Elizabeth Edwards: Tragic Heroine or Enabling Conspirator?

At this point, we've come to a rare national consensus -- not on the Russo-Georgian war, or gas prices, or even Michael Phelps, but on former presidential candidate John Edwards.

Whether you believed that he was the one who could heal the rift between the Two Americas or you thought all along that his great passion was his hair, whether you feel that what happens in a marriage has no bearing on public life or you're convinced that a person's behavior in private life is a crucial indicator of character, by now you concur with the conventional wisdom: John Edwards is a putz.

John may have begun digging his own grave when he was introduced to Rielle Hunter in the bar of the Regency Hotel in 2006. He certainly shoveled himself deeper when he met up with her last month in the middle of the night at the Beverly Hilton. But there's no question that his now-infamous Friday night confessional sent him hurtling down to rock bottom.

Even if we put aside the ironic narcissism of John's admission that he was narcissistic and therefore he sinned, it now seems quite evident that the tale he's been peddling is far from the whole story (even the mainstream media are finally on to it). Given that John revealed the extent of his affair to his own wife "in installments," as People magazine puts it, it seems apparent that he's not through with the rest of us. From gossip bloggers, to Republican senators, to his own former campaign manager, the general consensus is that he's still lying and his political goose is cooked.

But what about his wife?

On Elizabeth Edwards, we have no such consensus. In fact, we seem to be developing two distinct schools of thought: Elizabeth as tragic/heroic victim and Elizabeth as down-in-the-mud-with-her-husband villainess. Bluebeard's wife versus Lady Macbeth, as it were.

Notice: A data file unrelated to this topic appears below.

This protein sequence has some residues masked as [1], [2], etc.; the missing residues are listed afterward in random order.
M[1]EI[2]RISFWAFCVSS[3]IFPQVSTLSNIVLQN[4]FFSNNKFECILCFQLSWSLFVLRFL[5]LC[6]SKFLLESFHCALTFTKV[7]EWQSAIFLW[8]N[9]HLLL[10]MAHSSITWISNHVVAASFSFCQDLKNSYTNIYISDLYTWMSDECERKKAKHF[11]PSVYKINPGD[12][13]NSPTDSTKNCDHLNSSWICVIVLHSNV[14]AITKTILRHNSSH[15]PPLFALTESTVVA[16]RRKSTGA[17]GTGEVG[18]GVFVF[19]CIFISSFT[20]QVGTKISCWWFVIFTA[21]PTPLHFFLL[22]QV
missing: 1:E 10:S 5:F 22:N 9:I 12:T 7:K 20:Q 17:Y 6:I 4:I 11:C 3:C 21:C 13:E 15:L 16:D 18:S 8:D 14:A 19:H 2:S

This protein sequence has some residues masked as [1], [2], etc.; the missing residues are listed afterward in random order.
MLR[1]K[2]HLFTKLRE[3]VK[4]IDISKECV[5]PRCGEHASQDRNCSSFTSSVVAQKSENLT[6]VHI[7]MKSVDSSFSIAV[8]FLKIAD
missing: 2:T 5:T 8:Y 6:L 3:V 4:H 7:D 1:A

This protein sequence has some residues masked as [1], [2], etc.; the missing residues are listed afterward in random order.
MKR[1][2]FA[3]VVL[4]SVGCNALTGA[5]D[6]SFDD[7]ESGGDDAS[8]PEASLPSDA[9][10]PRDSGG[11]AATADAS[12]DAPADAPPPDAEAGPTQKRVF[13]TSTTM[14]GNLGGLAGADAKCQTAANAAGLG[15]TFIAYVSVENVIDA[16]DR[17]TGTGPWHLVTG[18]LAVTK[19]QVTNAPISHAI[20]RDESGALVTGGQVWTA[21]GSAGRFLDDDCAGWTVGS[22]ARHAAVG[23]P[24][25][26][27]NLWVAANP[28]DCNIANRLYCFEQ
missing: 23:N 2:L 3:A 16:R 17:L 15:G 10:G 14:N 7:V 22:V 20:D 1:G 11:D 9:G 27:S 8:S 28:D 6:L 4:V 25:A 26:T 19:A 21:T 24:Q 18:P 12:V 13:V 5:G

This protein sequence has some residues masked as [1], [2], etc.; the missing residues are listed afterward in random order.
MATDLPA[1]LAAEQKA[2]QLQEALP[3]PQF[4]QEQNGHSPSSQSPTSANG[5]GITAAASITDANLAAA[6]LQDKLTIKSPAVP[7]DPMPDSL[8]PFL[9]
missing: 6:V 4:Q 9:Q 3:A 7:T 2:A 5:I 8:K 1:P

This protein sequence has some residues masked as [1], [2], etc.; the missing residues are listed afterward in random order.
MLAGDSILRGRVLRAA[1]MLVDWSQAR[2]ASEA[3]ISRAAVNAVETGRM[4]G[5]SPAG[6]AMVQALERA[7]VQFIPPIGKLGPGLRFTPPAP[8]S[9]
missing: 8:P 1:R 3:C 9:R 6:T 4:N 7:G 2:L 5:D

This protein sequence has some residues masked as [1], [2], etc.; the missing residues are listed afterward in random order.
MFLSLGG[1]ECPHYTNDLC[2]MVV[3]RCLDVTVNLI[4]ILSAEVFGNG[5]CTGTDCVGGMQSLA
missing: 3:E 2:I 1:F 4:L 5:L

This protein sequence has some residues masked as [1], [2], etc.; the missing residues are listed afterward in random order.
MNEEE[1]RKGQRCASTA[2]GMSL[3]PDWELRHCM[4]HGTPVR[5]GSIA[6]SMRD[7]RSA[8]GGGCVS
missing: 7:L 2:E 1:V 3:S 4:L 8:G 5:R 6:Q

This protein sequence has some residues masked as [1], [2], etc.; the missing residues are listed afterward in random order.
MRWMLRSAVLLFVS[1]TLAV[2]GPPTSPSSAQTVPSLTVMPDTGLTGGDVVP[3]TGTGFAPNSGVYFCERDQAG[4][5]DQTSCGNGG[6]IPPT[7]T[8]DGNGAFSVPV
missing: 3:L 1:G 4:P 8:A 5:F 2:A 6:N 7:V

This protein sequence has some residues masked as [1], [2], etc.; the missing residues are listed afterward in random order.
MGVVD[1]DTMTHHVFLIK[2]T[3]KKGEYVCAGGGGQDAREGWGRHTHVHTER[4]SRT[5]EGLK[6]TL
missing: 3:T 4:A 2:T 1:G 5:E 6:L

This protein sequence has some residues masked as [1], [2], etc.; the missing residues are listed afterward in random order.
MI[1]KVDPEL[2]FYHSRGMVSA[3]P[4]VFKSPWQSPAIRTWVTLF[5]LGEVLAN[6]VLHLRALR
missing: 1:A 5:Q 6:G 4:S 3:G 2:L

Predictably, People has taken the lead on Elizabeth as tragic heroine. In a fairly skimpy article, various friends and relatives are quoted on her anguish and her dedication to her children. She's being strong in the face of hardship, the argument goes, because she's that kind of gal.

Another such argument goes that, just like any other loving wife, in fact just like you and me, she loved him and wanted to believe him, and then there's the kids. Women who have long idolized the plainspoken, unglamorous politician's wife with a mind of her own, are chiming in with their paeans to Elizabeth as victim and heroine.

But there are those who find plenty of blame to place right on her. Nobody is suggesting that Elizabeth told John to go out and find himself a bimbo ("Honey, now that my cancer's in remission, you could use a little reward for being so supportive during all that chemo..."), though Rush Limbaugh, in classic form, argued that she drove him to it.